HE thinks things may be falling apart. The world doesn't seem to have learned from past mistakes. Look at the West's reaction to events in Bosnia: "It's thoroughly immoral and shortsighted," Zbigniew Brzezinski says.
Western leaders have talked as tough as Winston Churchill to the Serbs who have overrun Bosnia's Muslims. Yet President Carter's national-security adviser thinks they have behaved as meekly as Neville Chamberlain, Churchill's predecessor, the man who made appeasement infamous.
"The essence of being a Churchill is to take difficult choices up front," Mr. Brzezinski says. "The essence of Chamberlainism - or the so-called peace process in Bosnia - is to defer. To obscure. And to propitiate."
He spaces words carefully, as if they were blows. Bluntness defines a man whose fights during the Carter administration with then-Secretary of State Cyrus Vance are legendary. (Mr. Vance, of course, has lately been a Bosnia peace-plan negotiator. Brzezinski is now associated with the Center for Strategic and International Studies in Washington.)
Brzezinski's new book is blunt down to its title: "Out of Control: Global Turmoil on the Eve of the 21st Century" (Scribner's Sons/ Robert Stewart, 240 pp., $21). One does not have to wonder about his attitude toward the dangers of the post-cold-war era.
Brzezinski says the phrase "out of control" refers to two aspects of modern geopolitics. The first is that the world is just not organized to deal with certain acute problems: nuclear proliferation, for example, or ethnic conflicts. The second is that history may be accelerating beyond humanity's ability to grasp it.
Technology - our ability to blow ourselves up, to alter the environment, to engineer genes - has been growing exponentially. At the same time the moral elements of human society that would allow us to use this technology wisely, such as our sense of right and wrong, and justice and injustice, have been eroding.
"If you don't have criteria based on some absolutes, either ethical, moral, or religious, you're not able to make choices," Brzezinski argues. "And if you're not able to make choices, then exponential growth in ability to do things becomes a dynamic that's out of control."
What caused this spiritual decay? The West's preoccupation with self-gratification is a major cause, he claims. As evidence of this, he cites the decline in family cohesion and religious emphasis, and especially the rise of TV. "Sit-com," in Brzezinski's lexicon, is a loathsome word. He is not a man who is likely to sing the "Gilligan's Island" theme song from memory.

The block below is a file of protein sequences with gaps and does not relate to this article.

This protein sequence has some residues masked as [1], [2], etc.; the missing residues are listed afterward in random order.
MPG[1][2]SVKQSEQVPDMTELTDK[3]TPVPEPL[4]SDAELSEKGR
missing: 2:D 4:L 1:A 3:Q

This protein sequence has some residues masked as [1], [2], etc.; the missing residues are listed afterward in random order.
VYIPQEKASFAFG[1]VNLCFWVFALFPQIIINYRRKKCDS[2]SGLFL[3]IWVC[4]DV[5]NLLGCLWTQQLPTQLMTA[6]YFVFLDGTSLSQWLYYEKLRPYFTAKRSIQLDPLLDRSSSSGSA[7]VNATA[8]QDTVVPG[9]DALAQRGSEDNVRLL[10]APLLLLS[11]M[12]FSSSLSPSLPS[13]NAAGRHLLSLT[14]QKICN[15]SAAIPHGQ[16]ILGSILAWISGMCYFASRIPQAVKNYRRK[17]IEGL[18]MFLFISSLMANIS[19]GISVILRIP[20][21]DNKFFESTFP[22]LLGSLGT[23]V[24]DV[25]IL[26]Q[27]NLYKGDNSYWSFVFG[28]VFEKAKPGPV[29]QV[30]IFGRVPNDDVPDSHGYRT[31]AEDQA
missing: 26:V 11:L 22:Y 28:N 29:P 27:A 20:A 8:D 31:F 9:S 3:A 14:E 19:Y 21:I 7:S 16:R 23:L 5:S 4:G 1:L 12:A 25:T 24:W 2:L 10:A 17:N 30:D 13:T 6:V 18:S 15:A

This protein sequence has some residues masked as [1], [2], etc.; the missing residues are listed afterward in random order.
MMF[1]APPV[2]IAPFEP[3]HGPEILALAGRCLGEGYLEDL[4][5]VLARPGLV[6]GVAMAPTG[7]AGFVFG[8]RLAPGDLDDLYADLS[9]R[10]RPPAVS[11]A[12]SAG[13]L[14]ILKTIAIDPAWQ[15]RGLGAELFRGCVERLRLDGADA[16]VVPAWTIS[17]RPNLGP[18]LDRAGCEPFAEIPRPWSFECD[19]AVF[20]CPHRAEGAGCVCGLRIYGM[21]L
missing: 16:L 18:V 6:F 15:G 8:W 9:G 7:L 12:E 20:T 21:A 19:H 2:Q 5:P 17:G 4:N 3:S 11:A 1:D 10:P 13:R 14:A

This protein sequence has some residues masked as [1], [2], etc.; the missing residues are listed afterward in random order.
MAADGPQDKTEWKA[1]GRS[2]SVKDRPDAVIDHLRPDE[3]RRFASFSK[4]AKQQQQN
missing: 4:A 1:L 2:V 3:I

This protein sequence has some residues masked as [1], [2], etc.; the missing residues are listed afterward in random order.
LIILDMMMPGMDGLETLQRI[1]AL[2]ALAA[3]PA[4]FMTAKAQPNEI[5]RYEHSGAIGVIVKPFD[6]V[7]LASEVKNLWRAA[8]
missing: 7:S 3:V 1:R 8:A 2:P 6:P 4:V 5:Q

Does this sound surprisingly metaphysical for a foreign-policy professional? It is. He says his book is not a moralistic sermon, though at times it seems one. America's moral malaise, Brzezinski says, will keep it from converting its current position of preeminent world power into something more lasting.
The United States will likely overcome its current economic woes, he says - they are the sort of concrete problems Americans are good at dealing with. He is less sure the US will solve broader social and moral problems, such as the rising drug culture and declining civic consciousness.
And if the US doesn't pull itself together it will be weakened, both internally and as a role model for other nations. "America's difficulty in exercising effective global authority ... could produce a situation of intensifying global instability," he writes.
Quasi-fascism could well arise in Russia, which he says is suffering its own intense crisis of the spirit. China might assume the mantle of the active leader of developing states disenchanted by the West's vulgar materialism.
Communism may have fallen, but the democratic ideal has not triumphed. "I am not very convinced that liberal democracy is going to be a sweeping phenomenon," he says.
Brzezinski is obviously targeting the intellectual fad of a few years back - that history has ended, democracy has triumphed, and we can all now go home early and mow the lawn in peace. Proponents of this thesis exaggerated for the sake of argument - as Brzezinski himself probably does with his own themes.
Perhaps the preeminent realist of the Carter administration just thought the US was becoming a bit too self-congratulatory in the wake of the cold war and needed a stiff dose of pessimism to come to its senses. As to solutions for what he feels is the moral flabbiness of the US, he has few. Not for him the 10-point plan of amelioration.
Yet it might be instructive to hear what he really thinks can be done. Perhaps that will come in the next book. Things aren't hopeless. He says France, after World War II, was in a similar though not identical situation of demoralization and gridlock, and by the late 1950s was turning things around.
"If you begin to be aware of the problem, you begin in effect to deal with the problem," he says.